I've read in several places that modernism looks better in the tropics than under Europe's so-often-gray skies, so I suppose it is a widespread sentiment. So let's look at one of the most famous exponents of Tropical Modernism, Sri Lankan architect Geoffrey Bawa (1919-2003).
Bawa was Eurasian, English and Indian Muslim on one side, German, Scottish, and Sinhalese on the other. His father was a successful lawyer under the British colonial regime, and he sent his son to Cambridge and then to the Middle Temple to study law. Bawa was admitted to the English bar in 1944, which makes me wonder; why were British law schools still graduating students in 1944? Were barristers needed for the war effort? Anyway Bawa practiced law in England and then after the war traveled on the continent and thought about settling in Italy before returning to Colombo in 1948.
In Sri Lanka Bawa practiced law for a while and bought an abandoned rubber estate that he named Lunuganga or Salt River. He lived there part time for the rest of his life, always tinkering with the buildings and the gardens. This gate house is his design.
By 1950 Bawa had grown dissatisfied with the law and decided he wanted to be an architect instead. So he apprenticed himself to one of Sri Lanka's leading architects, H. H. Reid. Reid promptly died, and Bawa went back to Britain in search of training. After spending a year at Cambridge, he enrolled as a student at the Architectural Association in London, graduating in 1956. In 1957, at the age of 38 he returned to Sri Lanka and took over what was left of Reid's practice. He was joined in the practice by Danish architect Ulrik Plesner, and the two designed many buildings together. This hotel shows one trick Bawa employed several times in his career, designing a fairly simple modernist structure and then allowing Sri Lanka's luxurious vegetation to cover the whole thing in greenery.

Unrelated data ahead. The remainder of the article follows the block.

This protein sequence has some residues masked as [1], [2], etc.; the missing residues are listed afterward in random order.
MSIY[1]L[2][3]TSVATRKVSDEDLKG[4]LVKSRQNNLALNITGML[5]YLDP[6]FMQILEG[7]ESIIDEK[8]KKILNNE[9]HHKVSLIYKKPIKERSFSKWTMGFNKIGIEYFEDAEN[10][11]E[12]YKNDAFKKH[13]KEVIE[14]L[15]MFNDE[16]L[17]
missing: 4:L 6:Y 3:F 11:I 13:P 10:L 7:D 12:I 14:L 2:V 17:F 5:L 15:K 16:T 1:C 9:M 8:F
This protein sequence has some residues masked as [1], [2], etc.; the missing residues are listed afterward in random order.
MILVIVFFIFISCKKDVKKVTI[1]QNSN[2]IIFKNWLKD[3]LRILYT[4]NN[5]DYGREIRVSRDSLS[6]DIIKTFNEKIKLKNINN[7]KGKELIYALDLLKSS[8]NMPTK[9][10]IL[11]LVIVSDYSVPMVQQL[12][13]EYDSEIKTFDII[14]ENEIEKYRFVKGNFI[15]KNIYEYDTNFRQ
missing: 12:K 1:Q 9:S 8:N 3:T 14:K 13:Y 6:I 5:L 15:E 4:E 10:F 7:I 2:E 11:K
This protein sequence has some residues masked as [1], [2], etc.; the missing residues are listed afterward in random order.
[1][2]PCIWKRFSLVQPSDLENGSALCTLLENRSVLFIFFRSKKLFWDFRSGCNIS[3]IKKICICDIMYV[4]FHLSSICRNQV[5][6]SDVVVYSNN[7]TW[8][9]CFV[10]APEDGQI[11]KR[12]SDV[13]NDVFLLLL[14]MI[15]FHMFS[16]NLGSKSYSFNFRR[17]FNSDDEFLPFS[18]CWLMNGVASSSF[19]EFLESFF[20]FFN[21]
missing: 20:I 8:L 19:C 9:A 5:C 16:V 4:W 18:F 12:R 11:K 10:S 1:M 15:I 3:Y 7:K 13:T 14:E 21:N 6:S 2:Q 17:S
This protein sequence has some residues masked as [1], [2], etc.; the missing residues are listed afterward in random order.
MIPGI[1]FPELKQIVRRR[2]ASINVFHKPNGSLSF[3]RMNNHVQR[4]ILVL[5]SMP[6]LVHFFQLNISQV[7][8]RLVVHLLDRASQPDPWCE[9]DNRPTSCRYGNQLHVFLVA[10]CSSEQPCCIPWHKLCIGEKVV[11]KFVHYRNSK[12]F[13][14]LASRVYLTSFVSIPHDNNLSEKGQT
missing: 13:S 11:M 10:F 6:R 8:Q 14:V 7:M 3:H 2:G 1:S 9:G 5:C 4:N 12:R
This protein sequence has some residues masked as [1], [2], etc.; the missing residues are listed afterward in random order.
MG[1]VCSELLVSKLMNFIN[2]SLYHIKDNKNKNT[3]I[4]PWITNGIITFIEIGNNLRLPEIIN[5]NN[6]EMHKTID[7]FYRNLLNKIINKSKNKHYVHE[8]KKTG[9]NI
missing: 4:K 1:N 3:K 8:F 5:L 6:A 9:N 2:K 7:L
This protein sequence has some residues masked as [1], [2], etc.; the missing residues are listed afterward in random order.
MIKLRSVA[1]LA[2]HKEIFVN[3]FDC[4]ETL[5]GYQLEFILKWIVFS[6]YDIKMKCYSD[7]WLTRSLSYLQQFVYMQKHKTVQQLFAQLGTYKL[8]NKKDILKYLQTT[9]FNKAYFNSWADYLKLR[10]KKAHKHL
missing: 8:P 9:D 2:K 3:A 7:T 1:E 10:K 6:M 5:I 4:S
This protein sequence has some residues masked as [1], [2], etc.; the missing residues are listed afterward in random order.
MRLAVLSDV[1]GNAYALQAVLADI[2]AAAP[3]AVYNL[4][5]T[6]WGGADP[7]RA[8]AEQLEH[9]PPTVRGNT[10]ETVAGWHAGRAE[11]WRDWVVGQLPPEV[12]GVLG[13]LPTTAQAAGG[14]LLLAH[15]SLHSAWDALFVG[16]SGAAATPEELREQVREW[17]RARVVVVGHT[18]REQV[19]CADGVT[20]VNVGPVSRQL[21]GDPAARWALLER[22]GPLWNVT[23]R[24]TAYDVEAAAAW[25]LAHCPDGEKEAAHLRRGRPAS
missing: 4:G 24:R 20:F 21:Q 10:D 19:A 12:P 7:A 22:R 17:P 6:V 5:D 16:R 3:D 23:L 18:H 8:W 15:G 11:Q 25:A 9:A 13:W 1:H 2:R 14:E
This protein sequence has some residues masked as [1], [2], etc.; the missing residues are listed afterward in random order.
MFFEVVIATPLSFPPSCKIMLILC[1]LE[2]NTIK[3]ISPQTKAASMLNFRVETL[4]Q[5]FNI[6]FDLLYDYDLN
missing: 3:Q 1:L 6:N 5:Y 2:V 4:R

What strikes me is the fusion of modernism with what I think of as British or Dutch colonial architecture with modernism and a Buddhist aesthetic. Here are two views of Sri Lanka's parliament building.